8 lessons learnt – one-year anniversary of my one-woman business
Today marks my one-year anniversary since I checked out of my 9-5 job at DSB and checked into a full-time freelancing career. I must admit there have been both ups and downs the past year. But what a ride it has been! I have learnt so much both on a personal as well as a professional level – and I feel I have grown at least 10 centimetres, despite the height chart still saying 153 centimetres.
A one-year anniversary is an excellent opportunity to reflect on the previous year and share some of the lessons learnt. Of course, everyone’s journey differs – but I hope that at least some of the lessons learnt can help others facing the fear of stepping out of their comfort zone and pursuing their dream of becoming their own boss, because we need more female freelancers in Denmark.
1. Take the time to develop your personal brand
Corporate branding is an integral part of the success of any company and so is personal branding. However, developing a personal brand takes time, and you need to invest a lot of time in it.
The first thing to consider when starting a new business is the company name. It’s always tempting to come up with a fancy company name, but after some consideration, I named my business after myself – Mette Willert – as it is honest and straightforward, and I strive to create trust and confidence in people’s hearts and minds. Moreover, it needed to[HI1] represent my brand personality and my interest in creating visual storytelling and helping brands build their brand development by creating an emotional bond with their audience.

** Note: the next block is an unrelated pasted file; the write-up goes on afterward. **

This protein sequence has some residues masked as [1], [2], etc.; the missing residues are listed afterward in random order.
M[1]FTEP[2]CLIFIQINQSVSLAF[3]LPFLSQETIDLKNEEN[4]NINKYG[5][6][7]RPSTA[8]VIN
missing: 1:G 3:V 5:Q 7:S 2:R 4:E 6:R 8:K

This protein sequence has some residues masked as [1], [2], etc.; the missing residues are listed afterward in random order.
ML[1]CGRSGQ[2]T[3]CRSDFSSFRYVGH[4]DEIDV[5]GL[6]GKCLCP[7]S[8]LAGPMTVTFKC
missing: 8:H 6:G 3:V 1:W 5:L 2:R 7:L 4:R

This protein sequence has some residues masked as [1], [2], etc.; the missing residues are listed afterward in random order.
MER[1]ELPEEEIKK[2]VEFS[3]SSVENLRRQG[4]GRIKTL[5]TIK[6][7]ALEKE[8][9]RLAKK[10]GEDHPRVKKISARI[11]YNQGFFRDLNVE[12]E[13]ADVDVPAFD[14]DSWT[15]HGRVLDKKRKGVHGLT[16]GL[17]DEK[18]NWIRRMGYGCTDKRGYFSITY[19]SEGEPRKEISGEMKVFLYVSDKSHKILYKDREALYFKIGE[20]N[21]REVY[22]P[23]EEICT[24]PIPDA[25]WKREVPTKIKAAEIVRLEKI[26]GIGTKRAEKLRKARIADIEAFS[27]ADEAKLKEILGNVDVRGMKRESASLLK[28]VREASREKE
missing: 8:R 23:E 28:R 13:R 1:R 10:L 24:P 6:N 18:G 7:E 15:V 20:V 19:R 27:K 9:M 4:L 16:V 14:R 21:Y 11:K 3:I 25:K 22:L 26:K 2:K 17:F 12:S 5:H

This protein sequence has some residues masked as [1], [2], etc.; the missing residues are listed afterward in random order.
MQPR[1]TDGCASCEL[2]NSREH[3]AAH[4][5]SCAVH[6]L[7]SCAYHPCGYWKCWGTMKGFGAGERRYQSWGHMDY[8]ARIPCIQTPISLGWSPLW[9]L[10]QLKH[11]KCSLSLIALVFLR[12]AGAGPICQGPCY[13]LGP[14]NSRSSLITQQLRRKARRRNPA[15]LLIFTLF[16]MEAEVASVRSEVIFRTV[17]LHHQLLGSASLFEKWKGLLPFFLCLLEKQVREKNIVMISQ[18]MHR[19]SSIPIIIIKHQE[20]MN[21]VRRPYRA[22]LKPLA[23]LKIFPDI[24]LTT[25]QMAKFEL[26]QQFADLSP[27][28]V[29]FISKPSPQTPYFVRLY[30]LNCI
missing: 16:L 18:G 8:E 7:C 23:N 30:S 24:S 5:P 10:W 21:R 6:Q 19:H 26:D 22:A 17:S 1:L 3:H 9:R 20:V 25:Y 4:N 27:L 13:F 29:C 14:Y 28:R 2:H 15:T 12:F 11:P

Next, I set up a website with the help of my friend Sara Schelde, using a predefined design template from www.squarespace.com This allows you to have a sleek and professional online presence, which is very important when you are a small business and want to start selling your services wrapped in slick storytelling. There are no quick fixes to setting up a website. It takes a lot of time and is an ongoing process to maintain.
Then I reached out to my photo friend Abdellahn – a great portrait photographer. On a cold December day he shot a series of portraits of me in my red coat. Pictures I have later used across my website, social media platforms and for press photos when needed. This to ensure consistency in my appearances across all potential touchpoints.
Lastly, I hired Jens Wolter, a graphic design student from Design for Visual Communication at University of the Arts London, to create a professional and eyeballing logo, new business cards and, not least, to help me finding the perfect red colour code for my brand identity.
My personal tip: It is so important to stand out in today’s competitive digital world. So don’t neglect your online as well as offline presence. People love well-designed content, so invest a lot of time and money in creating a powerful personal brand – consistency is the key to success.
2. Set goals
It is hard to score without a goal! As a goal-oriented person, it was natural for me to set a long-term revenue goal for my business. I am an avid advocator for celebrating your successes when the goal is achieved – by drinking champagne. However, last year I decided to go for something unique, if I met my revenue goal. So I found a hand-stitched, quilted leather bag which I would never have imagined buying when working my 9-5 job at DSB. A picture of the handbag was archived on my desktop, so whenever I was feeling unmotivated or too tired after a long day, I opened my desktop and looked at the bag. That pushed me to move forward and work a bit more.
My hard work didn't entirely pay off, as my goal was quite ambitious for my first year as self-employed. So I didn't get the handbag. This year I have defined a more achievable and realistic long-term revenue goal, the classic handbag has been replaced with a new 'item' on my desktop, so I have something to strive for in 2019. Moreover, I have also broken down the year into quarters and set short-term quarterly goals so I stay focused while celebrating the successes during the journey towards my goal.